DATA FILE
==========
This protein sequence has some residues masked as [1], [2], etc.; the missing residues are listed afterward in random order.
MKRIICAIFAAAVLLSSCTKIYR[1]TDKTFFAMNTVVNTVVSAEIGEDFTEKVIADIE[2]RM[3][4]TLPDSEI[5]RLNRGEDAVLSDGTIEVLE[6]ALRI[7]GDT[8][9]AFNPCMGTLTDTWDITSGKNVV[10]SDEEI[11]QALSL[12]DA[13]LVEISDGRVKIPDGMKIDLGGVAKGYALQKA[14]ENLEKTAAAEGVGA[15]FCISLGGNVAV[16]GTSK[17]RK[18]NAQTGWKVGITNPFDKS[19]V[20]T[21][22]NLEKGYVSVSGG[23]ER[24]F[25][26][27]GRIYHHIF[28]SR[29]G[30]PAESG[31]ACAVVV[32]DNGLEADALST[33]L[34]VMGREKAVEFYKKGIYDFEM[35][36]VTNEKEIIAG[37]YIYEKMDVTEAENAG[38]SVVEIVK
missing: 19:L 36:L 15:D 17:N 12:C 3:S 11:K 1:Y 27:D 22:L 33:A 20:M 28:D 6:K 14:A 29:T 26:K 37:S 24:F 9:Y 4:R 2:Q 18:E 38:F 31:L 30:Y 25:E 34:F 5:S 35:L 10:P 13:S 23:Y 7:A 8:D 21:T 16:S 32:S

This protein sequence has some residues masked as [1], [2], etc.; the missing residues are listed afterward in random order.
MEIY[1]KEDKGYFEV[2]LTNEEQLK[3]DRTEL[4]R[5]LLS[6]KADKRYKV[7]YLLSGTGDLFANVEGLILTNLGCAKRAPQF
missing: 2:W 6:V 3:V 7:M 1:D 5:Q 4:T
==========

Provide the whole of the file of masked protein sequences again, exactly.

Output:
This protein sequence has some residues masked as [1], [2], etc.; the missing residues are listed afterward in random order.
MKRIICAIFAAAVLLSSCTKIYR[1]TDKTFFAMNTVVNTVVSAEIGEDFTEKVIADIE[2]RM[3][4]TLPDSEI[5]RLNRGEDAVLSDGTIEVLE[6]ALRI[7]GDT[8][9]AFNPCMGTLTDTWDITSGKNVV[10]SDEEI[11]QALSL[12]DA[13]LVEISDGRVKIPDGMKIDLGGVAKGYALQKA[14]ENLEKTAAAEGVGA[15]FCISLGGNVAV[16]GTSK[17]RK[18]NAQTGWKVGITNPFDKS[19]V[20]T[21][22]NLEKGYVSVSGG[23]ER[24]F[25][26][27]GRIYHHIF[28]SR[29]G[30]PAESG[31]ACAVVV[32]DNGLEADALST[33]L[34]VMGREKAVEFYKKGIYDFEM[35][36]VTNEKEIIAG[37]YIYEKMDVTEAENAG[38]SVVEIVK
missing: 19:L 36:L 15:D 17:N 12:C 3:S 11:K 1:Y 27:D 22:L 33:A 20:M 28:D 6:K 14:A 29:T 26:K 37:S 24:F 9:Y 4:R 2:Q 18:E 38:F 31:L 30:Y 25:E 34:F 5:S 35:L 10:P 13:S 23:Y 7:A 8:D 21:T 16:S 32:S

This protein sequence has some residues masked as [1], [2], etc.; the missing residues are listed afterward in random order.
MEIY[1]KEDKGYFEV[2]LTNEEQLK[3]DRTEL[4]R[5]LLS[6]KADKRYKV[7]YLLSGTGDLFANVEGLILTNLGCAKRAPQF
missing: 2:W 6:V 3:V 7:M 1:D 5:Q 4:T